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Friday’s religion wrap

In our final entry for 2016, the Journey team selects the stories that got us talking this week. We will be back in early 2017 but in the meantime please let us know in the comments below what were some of your favourite headlines from previous wraps. For our cross-platform editor Ben Rogers it was definitely “Indiana zone and the cross crusade”

Big Bash on Christmas Day? That’s just not cricket 

The Advertiser reports on Adelaide church leaders’ dissatisfaction with the idea of Big Bash cricket being played on 25 December. The Anglican Diocese of Adelaide Bishop Tim Harris says Christmas Day did not need “such an intrusive venture that is essentially a business opportunity.”

What do you think of the idea of having major sporting events on Christmas? Sacrilegious or a bit of fun after morning services and unwrapping presents? Let us know your thoughts in the comments below.

Festive church bunch lifts spirits with lunch 

The Wimmera Mail-Times focuses on Horsham Uniting Church and their Christmas lunch initiative for travellers, individuals or couples living alone or single parents without family support. The church has been hosting the lunch for over 10 years to foster a friendly and welcoming atmosphere for those who may be struggling over the Christmas period.  

Last year almost 100 people gathered for the festivities which included a visit from Santa.

Further tensions over comfort women statue

ABC News covers the latest developments surrounding a memorial statue commemorating World War II sex slaves on display at the Ashfield Uniting Church in Sydney. The Japanese community have now lodged a complaint with the Human Rights Commission accusing the Uniting Church, its president Stuart McMillan and Rev Bill Crews of “offending, insulting, humiliating and intimidating” the applicants because of their “race, nationality and ethnic origin”.

Rev Crews remains defiant insisting he will keep the statue despite the legal threat: “I just find it outrageous … bring it on.”

Pastor’s banter ruins kids’ Santa 

The Huffington Post reports on a Texan evangelical pastor who went to a shopping mall to tell children waiting in line that “Christmas is about Jesus Christ” and that Santa Claus wasn’t real. His antics drew the ire of some parents accompanying their children who felt it was not his place to shatter the illusion of Saint Nicholas.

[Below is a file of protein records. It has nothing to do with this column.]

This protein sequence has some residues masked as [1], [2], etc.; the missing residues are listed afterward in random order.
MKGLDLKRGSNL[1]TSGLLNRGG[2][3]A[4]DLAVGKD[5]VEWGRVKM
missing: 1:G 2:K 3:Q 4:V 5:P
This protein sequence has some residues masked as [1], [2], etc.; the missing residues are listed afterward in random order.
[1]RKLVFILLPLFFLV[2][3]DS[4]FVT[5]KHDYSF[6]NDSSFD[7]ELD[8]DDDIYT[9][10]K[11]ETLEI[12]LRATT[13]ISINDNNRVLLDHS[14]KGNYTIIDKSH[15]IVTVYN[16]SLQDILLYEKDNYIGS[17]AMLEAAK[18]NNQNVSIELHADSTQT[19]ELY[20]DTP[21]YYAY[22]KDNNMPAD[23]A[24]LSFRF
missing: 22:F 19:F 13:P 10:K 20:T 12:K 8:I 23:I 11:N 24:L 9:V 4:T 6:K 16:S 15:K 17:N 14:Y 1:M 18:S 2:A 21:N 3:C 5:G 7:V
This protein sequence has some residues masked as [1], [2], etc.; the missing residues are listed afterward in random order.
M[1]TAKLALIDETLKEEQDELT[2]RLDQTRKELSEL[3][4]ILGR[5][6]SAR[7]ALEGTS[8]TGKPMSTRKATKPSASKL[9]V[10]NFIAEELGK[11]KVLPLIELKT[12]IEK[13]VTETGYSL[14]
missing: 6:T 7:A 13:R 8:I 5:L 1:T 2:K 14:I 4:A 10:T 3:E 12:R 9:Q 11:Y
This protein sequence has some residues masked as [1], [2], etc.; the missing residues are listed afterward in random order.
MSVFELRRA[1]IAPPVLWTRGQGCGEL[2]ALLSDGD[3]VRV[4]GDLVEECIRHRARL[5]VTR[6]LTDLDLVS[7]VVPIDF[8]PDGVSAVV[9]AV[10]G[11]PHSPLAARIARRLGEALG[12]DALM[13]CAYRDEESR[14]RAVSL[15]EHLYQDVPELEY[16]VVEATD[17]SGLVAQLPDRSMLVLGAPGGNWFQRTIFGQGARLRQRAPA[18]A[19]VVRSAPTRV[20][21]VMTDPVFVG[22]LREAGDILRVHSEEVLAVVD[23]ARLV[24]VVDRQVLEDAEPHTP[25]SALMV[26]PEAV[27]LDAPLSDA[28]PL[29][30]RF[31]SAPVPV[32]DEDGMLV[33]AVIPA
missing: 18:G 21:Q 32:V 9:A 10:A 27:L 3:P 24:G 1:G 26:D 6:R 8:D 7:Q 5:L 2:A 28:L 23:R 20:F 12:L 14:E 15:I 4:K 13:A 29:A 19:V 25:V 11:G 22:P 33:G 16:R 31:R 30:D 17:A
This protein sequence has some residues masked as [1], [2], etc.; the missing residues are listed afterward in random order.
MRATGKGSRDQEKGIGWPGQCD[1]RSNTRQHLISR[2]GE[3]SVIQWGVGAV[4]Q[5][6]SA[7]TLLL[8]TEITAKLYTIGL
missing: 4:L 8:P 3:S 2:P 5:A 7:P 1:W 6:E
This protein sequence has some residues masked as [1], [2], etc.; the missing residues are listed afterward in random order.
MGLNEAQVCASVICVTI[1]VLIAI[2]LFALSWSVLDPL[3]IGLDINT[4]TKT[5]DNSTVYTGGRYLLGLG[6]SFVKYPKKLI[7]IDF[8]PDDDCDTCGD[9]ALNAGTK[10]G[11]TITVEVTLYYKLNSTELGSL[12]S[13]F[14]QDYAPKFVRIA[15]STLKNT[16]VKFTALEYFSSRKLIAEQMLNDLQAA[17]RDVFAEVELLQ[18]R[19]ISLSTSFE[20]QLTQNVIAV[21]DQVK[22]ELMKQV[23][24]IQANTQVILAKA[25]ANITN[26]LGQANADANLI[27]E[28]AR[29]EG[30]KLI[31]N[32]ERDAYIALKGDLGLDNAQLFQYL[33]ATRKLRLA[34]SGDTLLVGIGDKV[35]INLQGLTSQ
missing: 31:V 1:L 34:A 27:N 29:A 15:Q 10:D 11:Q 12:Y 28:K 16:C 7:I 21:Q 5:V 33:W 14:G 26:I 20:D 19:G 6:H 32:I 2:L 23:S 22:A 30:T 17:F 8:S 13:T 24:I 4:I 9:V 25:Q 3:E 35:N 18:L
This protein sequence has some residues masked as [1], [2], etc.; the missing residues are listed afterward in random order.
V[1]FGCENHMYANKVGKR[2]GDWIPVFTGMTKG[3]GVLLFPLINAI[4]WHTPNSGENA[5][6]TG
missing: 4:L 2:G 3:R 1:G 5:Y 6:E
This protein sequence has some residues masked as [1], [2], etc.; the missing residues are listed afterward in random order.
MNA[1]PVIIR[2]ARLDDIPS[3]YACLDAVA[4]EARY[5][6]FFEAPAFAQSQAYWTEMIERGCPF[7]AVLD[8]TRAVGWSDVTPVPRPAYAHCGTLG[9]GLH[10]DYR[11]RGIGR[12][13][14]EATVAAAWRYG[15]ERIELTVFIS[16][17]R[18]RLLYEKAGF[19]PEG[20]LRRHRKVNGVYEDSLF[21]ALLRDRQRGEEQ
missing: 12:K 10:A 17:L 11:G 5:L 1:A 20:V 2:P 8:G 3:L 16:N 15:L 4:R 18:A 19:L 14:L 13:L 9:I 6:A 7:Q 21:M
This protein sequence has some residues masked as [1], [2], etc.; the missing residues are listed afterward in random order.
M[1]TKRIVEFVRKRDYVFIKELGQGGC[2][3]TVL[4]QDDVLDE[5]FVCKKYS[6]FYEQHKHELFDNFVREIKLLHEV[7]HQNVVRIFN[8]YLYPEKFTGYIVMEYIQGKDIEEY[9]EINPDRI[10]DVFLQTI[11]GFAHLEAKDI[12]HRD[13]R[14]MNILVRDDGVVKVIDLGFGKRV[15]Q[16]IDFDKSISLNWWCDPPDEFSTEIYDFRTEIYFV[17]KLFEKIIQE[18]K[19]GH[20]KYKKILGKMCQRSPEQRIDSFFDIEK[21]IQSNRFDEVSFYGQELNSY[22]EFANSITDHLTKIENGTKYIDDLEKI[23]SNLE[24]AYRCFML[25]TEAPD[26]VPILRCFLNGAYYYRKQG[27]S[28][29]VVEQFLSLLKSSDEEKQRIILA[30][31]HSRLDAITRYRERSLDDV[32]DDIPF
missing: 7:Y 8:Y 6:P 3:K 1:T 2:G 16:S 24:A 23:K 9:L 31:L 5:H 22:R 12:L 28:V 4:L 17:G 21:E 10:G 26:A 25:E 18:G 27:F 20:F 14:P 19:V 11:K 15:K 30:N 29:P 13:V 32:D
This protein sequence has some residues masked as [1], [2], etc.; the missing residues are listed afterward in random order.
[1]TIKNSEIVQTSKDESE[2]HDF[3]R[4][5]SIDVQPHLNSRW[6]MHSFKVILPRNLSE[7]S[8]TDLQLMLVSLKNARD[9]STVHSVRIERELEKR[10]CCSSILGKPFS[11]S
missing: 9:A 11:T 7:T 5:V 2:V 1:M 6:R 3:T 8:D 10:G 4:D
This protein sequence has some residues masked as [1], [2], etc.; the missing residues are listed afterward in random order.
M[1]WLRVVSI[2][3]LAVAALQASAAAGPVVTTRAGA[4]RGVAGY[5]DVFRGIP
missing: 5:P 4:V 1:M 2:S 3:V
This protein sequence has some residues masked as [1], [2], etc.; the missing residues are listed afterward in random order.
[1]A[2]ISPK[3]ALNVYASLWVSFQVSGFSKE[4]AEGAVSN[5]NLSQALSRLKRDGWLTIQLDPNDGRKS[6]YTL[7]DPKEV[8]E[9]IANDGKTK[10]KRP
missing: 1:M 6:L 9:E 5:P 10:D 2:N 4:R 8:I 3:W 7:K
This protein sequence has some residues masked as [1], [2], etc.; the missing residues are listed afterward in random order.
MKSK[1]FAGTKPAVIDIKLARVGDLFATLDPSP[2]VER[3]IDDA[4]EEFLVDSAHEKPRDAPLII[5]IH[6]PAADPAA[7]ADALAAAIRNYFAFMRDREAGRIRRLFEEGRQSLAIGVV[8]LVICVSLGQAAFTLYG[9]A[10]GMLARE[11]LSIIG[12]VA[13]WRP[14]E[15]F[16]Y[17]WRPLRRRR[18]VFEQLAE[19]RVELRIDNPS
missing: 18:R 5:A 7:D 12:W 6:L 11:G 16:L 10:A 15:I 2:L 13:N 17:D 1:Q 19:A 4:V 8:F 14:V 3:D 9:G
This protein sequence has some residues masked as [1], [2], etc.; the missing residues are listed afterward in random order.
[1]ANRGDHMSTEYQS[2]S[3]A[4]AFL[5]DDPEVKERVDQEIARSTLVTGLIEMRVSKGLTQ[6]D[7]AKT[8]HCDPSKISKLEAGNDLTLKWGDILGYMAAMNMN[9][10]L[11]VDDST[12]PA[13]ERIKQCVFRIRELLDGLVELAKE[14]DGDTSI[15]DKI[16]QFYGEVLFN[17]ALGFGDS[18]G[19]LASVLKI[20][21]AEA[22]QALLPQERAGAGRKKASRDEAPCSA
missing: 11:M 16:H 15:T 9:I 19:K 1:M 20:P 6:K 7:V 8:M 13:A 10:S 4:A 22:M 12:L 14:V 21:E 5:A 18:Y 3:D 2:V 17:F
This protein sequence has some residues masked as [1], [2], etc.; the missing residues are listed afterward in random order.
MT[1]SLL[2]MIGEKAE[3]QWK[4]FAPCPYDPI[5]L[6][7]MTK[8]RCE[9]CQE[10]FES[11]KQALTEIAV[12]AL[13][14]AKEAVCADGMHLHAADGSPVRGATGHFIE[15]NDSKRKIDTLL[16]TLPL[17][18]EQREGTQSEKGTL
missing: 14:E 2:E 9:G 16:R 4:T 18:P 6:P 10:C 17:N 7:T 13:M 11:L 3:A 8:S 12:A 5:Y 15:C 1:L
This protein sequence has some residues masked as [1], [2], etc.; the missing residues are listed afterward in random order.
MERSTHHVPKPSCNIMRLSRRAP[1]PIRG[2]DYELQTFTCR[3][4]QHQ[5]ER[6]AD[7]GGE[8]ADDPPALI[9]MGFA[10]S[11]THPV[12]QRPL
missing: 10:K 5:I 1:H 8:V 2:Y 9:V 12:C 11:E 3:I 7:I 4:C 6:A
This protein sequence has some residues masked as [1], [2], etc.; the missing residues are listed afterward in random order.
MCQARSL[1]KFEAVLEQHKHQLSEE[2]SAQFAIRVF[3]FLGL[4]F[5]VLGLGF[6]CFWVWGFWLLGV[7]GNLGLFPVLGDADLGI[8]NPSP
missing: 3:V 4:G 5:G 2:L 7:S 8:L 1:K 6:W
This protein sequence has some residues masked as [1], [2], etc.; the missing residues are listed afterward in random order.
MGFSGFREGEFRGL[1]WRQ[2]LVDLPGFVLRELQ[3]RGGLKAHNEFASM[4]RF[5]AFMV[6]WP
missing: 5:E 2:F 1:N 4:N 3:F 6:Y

How did your parents manage the Santa Claus myth? Let us know in the comments below.

Wenger explores the genesis of his Champs League fortunes

The Guardian reports on Arsenal football club manager Arsene Wenger and his biblical analogy to explain his team’s consistent inability to progress past the last 16 of the Champions League.

“Look, the last six years we have not come past the last 16. They said that God made the world in seven days and this is the seventh day for us! So we have to get a special day.”

This isn’t the first time Wenger has discussed religion in the context of football management.

Virgin statue faces trouble but avoids the rubble 

The Guardian investigates the remarkable discovery of a 14th-century Virgin and Child statue that has somehow managed to escape destruction during the Protestant Reformation and later, when it was sent to Belgium, the French Revolution.

Much of the original colour and gilding remains intact although the faces of mother and child have been worn away by devotional kissing.

Viewers unlikely to be bill-bored with that message 

Eternity reports on a provocative Adelaide church billboard which has divided the community over its focus on the scandalous elements of the Christmas story. The billboard reads, “You’re engaged, your fiancée is pregnant and you’re not the father: What a Christmas!” and was designed to grab attention. Mission accomplished!

Dutton loses cool over carols in school

The Daily Mail reports on Immigration Minister Peter Dutton‘s opposition to Kedron State High School’s decision to not include Christmas carols but instead choose more secular songs. Dutton said his “blood was boiling” over the matter and that it was “political correctness gone mad”. 

Lyrics for “We Wish you A Merry Christmas” were replaced with “we wish you a happy holiday” but for Dutton, “Many of the people, regardless of their religious belief, would be there happy to sing Christmas carols, happy to enjoy the fact that we celebrate Christmas as a Christian society.” 

Treasurer Scott Morrison has also been keen to dismiss political correctness around Christmas and recently told radio host Ray Hadley, “Have a great Christmas and enjoy the birth of our Lord.” 

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